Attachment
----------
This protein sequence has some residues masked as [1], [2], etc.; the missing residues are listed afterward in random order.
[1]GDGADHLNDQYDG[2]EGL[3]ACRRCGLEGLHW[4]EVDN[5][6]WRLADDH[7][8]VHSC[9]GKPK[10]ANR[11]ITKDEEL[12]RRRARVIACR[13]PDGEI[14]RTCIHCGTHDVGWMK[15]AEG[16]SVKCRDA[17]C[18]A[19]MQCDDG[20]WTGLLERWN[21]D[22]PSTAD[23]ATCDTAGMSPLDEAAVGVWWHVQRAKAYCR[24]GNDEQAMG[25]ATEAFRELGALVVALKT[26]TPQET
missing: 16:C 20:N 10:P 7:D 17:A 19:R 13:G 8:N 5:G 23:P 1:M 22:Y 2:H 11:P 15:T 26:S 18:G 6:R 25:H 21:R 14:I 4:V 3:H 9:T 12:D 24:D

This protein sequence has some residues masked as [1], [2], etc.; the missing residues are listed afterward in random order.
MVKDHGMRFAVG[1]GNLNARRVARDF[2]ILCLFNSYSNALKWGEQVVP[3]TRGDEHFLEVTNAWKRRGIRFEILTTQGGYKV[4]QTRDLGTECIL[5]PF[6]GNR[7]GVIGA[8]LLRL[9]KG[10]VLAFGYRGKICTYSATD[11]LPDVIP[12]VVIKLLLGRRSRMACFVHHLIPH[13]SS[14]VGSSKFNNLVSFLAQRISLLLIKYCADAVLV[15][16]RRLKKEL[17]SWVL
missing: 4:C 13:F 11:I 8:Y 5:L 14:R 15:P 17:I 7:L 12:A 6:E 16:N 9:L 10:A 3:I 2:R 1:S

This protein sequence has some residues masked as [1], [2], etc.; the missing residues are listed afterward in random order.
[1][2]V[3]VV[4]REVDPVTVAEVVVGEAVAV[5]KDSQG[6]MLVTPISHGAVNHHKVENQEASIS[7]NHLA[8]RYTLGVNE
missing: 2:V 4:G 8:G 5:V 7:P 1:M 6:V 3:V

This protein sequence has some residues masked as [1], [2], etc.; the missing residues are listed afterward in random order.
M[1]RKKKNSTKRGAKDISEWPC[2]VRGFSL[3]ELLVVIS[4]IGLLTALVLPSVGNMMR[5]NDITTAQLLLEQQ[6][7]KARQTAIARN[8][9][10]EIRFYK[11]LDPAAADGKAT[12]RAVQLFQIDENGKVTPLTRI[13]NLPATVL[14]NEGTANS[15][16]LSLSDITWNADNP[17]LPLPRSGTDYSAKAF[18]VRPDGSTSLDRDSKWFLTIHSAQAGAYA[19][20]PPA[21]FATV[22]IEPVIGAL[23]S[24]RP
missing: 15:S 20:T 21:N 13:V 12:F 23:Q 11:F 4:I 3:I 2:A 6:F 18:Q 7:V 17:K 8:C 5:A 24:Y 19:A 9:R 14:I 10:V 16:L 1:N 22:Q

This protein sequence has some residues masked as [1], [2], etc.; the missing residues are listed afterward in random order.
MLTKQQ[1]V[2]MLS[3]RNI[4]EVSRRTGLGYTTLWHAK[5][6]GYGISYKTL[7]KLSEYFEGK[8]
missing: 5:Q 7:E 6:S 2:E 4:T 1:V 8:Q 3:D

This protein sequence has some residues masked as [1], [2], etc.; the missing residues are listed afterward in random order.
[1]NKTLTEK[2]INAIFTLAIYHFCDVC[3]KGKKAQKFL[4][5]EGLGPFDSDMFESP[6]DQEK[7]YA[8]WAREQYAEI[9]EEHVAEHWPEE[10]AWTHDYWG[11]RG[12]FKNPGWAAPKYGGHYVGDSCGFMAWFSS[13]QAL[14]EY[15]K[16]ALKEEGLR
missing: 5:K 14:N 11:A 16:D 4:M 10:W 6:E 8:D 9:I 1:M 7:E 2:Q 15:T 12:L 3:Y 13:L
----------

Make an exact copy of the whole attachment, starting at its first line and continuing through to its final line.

This protein sequence has some residues masked as [1], [2], etc.; the missing residues are listed afterward in random order.
[1]GDGADHLNDQYDG[2]EGL[3]ACRRCGLEGLHW[4]EVDN[5][6]WRLADDH[7][8]VHSC[9]GKPK[10]ANR[11]ITKDEEL[12]RRRARVIACR[13]PDGEI[14]RTCIHCGTHDVGWMK[15]AEG[16]SVKCRDA[17]C[18]A[19]MQCDDG[20]WTGLLERWN[21]D[22]PSTAD[23]ATCDTAGMSPLDEAAVGVWWHVQRAKAYCR[24]GNDEQAMG[25]ATEAFRELGALVVALKT[26]TPQET
missing: 16:C 20:N 10:P 7:D 17:A 19:R 13:G 8:N 5:G 23:P 1:M 22:Y 2:H 11:P 15:T 26:S 18:G 6:R 25:H 21:R 14:I 4:V 3:H 9:T 12:D 24:D

This protein sequence has some residues masked as [1], [2], etc.; the missing residues are listed afterward in random order.
MVKDHGMRFAVG[1]GNLNARRVARDF[2]ILCLFNSYSNALKWGEQVVP[3]TRGDEHFLEVTNAWKRRGIRFEILTTQGGYKV[4]QTRDLGTECIL[5]PF[6]GNR[7]GVIGA[8]LLRL[9]KG[10]VLAFGYRGKICTYSATD[11]LPDVIP[12]VVIKLLLGRRSRMACFVHHLIPH[13]SS[14]VGSSKFNNLVSFLAQRISLLLIKYCADAVLV[15][16]RRLKKEL[17]SWVL
missing: 4:C 13:F 11:I 8:Y 5:L 14:R 15:P 17:I 7:L 12:A 6:E 16:N 9:L 10:A 3:I 2:R 1:S

This protein sequence has some residues masked as [1], [2], etc.; the missing residues are listed afterward in random order.
[1][2]V[3]VV[4]REVDPVTVAEVVVGEAVAV[5]KDSQG[6]MLVTPISHGAVNHHKVENQEASIS[7]NHLA[8]RYTLGVNE
missing: 2:V 4:G 8:G 5:V 7:P 1:M 6:V 3:V

This protein sequence has some residues masked as [1], [2], etc.; the missing residues are listed afterward in random order.
M[1]RKKKNSTKRGAKDISEWPC[2]VRGFSL[3]ELLVVIS[4]IGLLTALVLPSVGNMMR[5]NDITTAQLLLEQQ[6][7]KARQTAIARN[8][9][10]EIRFYK[11]LDPAAADGKAT[12]RAVQLFQIDENGKVTPLTRI[13]NLPATVL[14]NEGTANS[15][16]LSLSDITWNADNP[17]LPLPRSGTDYSAKAF[18]VRPDGSTSLDRDSKWFLTIHSAQAGAYA[19][20]PPA[21]FATV[22]IEPVIGAL[23]S[24]RP
missing: 15:S 20:T 21:N 13:V 12:F 23:Q 11:F 4:I 3:I 2:A 6:F 18:Q 7:V 17:K 8:C 5:A 24:Y 19:A 9:R 14:I 10:V 16:L 1:N 22:Q

This protein sequence has some residues masked as [1], [2], etc.; the missing residues are listed afterward in random order.
MLTKQQ[1]V[2]MLS[3]RNI[4]EVSRRTGLGYTTLWHAK[5][6]GYGISYKTL[7]KLSEYFEGK[8]
missing: 5:Q 7:E 6:S 2:E 4:T 1:V 8:Q 3:D

This protein sequence has some residues masked as [1], [2], etc.; the missing residues are listed afterward in random order.
[1]NKTLTEK[2]INAIFTLAIYHFCDVC[3]KGKKAQKFL[4][5]EGLGPFDSDMFESP[6]DQEK[7]YA[8]WAREQYAEI[9]EEHVAEHWPEE[10]AWTHDYWG[11]RG[12]FKNPGWAAPKYGGHYVGDSCGFMAWFSS[13]QAL[14]EY[15]K[16]ALKEEGLR
missing: 5:K 14:N 11:A 16:D 4:M 10:W 6:E 8:D 9:I 1:M 7:E 2:Q 15:T 12:L 3:Y 13:L